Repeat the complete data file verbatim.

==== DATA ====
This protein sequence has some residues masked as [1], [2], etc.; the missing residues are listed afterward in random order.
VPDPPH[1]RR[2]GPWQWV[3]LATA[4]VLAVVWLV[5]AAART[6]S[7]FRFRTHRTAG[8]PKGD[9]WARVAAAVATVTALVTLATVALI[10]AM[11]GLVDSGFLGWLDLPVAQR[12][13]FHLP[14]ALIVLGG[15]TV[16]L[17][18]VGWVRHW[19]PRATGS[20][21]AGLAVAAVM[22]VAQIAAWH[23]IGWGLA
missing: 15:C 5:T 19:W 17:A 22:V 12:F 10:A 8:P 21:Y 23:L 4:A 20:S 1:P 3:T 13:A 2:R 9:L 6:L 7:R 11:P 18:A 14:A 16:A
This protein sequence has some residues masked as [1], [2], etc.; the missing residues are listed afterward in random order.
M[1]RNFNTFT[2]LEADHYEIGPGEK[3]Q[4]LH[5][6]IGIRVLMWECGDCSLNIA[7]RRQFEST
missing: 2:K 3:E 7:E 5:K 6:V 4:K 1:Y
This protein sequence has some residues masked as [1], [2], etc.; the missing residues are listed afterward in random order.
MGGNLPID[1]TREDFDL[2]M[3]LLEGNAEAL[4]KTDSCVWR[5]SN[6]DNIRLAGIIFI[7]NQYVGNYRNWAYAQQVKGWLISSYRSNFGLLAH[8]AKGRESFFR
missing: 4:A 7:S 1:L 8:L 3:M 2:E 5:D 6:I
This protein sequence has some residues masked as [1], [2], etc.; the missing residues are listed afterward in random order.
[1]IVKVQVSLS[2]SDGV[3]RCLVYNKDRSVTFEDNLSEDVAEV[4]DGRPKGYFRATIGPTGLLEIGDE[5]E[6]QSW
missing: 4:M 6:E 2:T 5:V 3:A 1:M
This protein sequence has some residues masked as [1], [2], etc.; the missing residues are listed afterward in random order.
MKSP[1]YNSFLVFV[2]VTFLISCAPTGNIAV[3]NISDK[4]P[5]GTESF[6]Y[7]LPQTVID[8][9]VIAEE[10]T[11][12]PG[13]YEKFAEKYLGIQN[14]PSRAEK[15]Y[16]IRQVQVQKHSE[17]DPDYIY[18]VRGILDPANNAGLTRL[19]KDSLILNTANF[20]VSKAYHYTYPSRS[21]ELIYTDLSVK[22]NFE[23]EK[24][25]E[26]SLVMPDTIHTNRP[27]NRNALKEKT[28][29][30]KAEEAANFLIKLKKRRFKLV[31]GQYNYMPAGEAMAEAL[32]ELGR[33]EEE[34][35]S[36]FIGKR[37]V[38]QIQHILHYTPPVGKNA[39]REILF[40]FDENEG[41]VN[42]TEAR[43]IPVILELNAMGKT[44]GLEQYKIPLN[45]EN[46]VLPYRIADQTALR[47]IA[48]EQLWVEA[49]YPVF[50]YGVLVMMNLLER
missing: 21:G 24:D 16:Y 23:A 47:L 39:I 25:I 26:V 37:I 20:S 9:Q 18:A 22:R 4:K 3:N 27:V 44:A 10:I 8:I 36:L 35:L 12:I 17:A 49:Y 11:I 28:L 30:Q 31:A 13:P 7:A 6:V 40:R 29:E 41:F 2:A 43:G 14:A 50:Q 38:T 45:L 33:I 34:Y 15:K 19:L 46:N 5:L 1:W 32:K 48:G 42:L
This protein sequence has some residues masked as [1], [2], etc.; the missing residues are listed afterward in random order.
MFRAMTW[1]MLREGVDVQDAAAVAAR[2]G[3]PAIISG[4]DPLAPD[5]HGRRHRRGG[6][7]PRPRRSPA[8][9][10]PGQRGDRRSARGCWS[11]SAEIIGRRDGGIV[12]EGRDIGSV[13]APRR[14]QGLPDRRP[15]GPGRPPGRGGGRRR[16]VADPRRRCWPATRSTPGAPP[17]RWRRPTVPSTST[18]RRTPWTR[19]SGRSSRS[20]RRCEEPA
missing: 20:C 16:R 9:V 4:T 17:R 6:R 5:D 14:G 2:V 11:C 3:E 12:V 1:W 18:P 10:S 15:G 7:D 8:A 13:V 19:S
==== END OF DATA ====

This protein sequence has some residues masked as [1], [2], etc.; the missing residues are listed afterward in random order.
VPDPPH[1]RR[2]GPWQWV[3]LATA[4]VLAVVWLV[5]AAART[6]S[7]FRFRTHRTAG[8]PKGD[9]WARVAAAVATVTALVTLATVALI[10]AM[11]GLVDSGFLGWLDLPVAQR[12][13]FHLP[14]ALIVLGG[15]TV[16]L[17][18]VGWVRHW[19]PRATGS[20][21]AGLAVAAVM[22]VAQIAAWH[23]IGWGLA
missing: 15:C 5:T 19:W 17:A 22:V 12:F 10:A 8:P 21:Y 23:L 4:A 20:S 1:P 3:T 13:A 2:R 9:L 6:L 7:R 11:P 18:A 14:A 16:A
This protein sequence has some residues masked as [1], [2], etc.; the missing residues are listed afterward in random order.
M[1]RNFNTFT[2]LEADHYEIGPGEK[3]Q[4]LH[5][6]IGIRVLMWECGDCSLNIA[7]RRQFEST
missing: 2:K 3:E 7:E 5:K 6:V 4:K 1:Y
This protein sequence has some residues masked as [1], [2], etc.; the missing residues are listed afterward in random order.
MGGNLPID[1]TREDFDL[2]M[3]LLEGNAEAL[4]KTDSCVWR[5]SN[6]DNIRLAGIIFI[7]NQYVGNYRNWAYAQQVKGWLISSYRSNFGLLAH[8]AKGRESFFR
missing: 4:A 7:S 1:L 8:L 3:M 2:E 5:D 6:I
This protein sequence has some residues masked as [1], [2], etc.; the missing residues are listed afterward in random order.
[1]IVKVQVSLS[2]SDGV[3]RCLVYNKDRSVTFEDNLSEDVAEV[4]DGRPKGYFRATIGPTGLLEIGDE[5]E[6]QSW
missing: 4:M 6:E 2:T 5:V 3:A 1:M
This protein sequence has some residues masked as [1], [2], etc.; the missing residues are listed afterward in random order.
MKSP[1]YNSFLVFV[2]VTFLISCAPTGNIAV[3]NISDK[4]P[5]GTESF[6]Y[7]LPQTVID[8][9]VIAEE[10]T[11][12]PG[13]YEKFAEKYLGIQN[14]PSRAEK[15]Y[16]IRQVQVQKHSE[17]DPDYIY[18]VRGILDPANNAGLTRL[19]KDSLILNTANF[20]VSKAYHYTYPSRS[21]ELIYTDLSVK[22]NFE[23]EK[24][25]E[26]SLVMPDTIHTNRP[27]NRNALKEKT[28][29][30]KAEEAANFLIKLKKRRFKLV[31]GQYNYMPAGEAMAEAL[32]ELGR[33]EEE[34][35]S[36]FIGKR[37]V[38]QIQHILHYTPPVGKNA[39]REILF[40]FDENEG[41]VN[42]TEAR[43]IPVILELNAMGKT[44]GLEQYKIPLN[45]EN[46]VLPYRIADQTALR[47]IA[48]EQLWVEA[49]YPVF[50]YGVLVMMNLLER
missing: 21:G 24:D 16:Y 23:A 47:L 39:I 25:I 26:V 37:I 20:S 9:Q 18:A 22:R 4:K 3:N 27:V 44:A 10:I 8:I 36:L 35:L 12:I 17:A 49:Y 11:I 28:L 30:Q 31:A 13:P 7:A 6:V 40:R 29:E 41:F 2:A 43:G 14:A 50:Q 38:T 45:L 33:I 34:Y 15:K 19:L 46:N 5:L 1:W 32:K 48:G 42:L
This protein sequence has some residues masked as [1], [2], etc.; the missing residues are listed afterward in random order.
MFRAMTW[1]MLREGVDVQDAAAVAAR[2]G[3]PAIISG[4]DPLAPD[5]HGRRHRRGG[6][7]PRPRRSPA[8][9][10]PGQRGDRRSARGCWS[11]SAEIIGRRDGGIV[12]EGRDIGSV[13]APRR[14]QGLPDRRP[15]GPGRPPGRGGGRRR[16]VADPRRRCWPATRSTPGAPP[17]RWRRPTVPSTST[18]RRTPWTR[19]SGRSSRS[20]RRCEEPA
missing: 20:C 16:R 9:V 4:T 17:R 6:R 5:D 14:G 2:V 11:C 3:E 12:V 1:W 18:P 10:S 15:G 7:D 8:A 13:V 19:S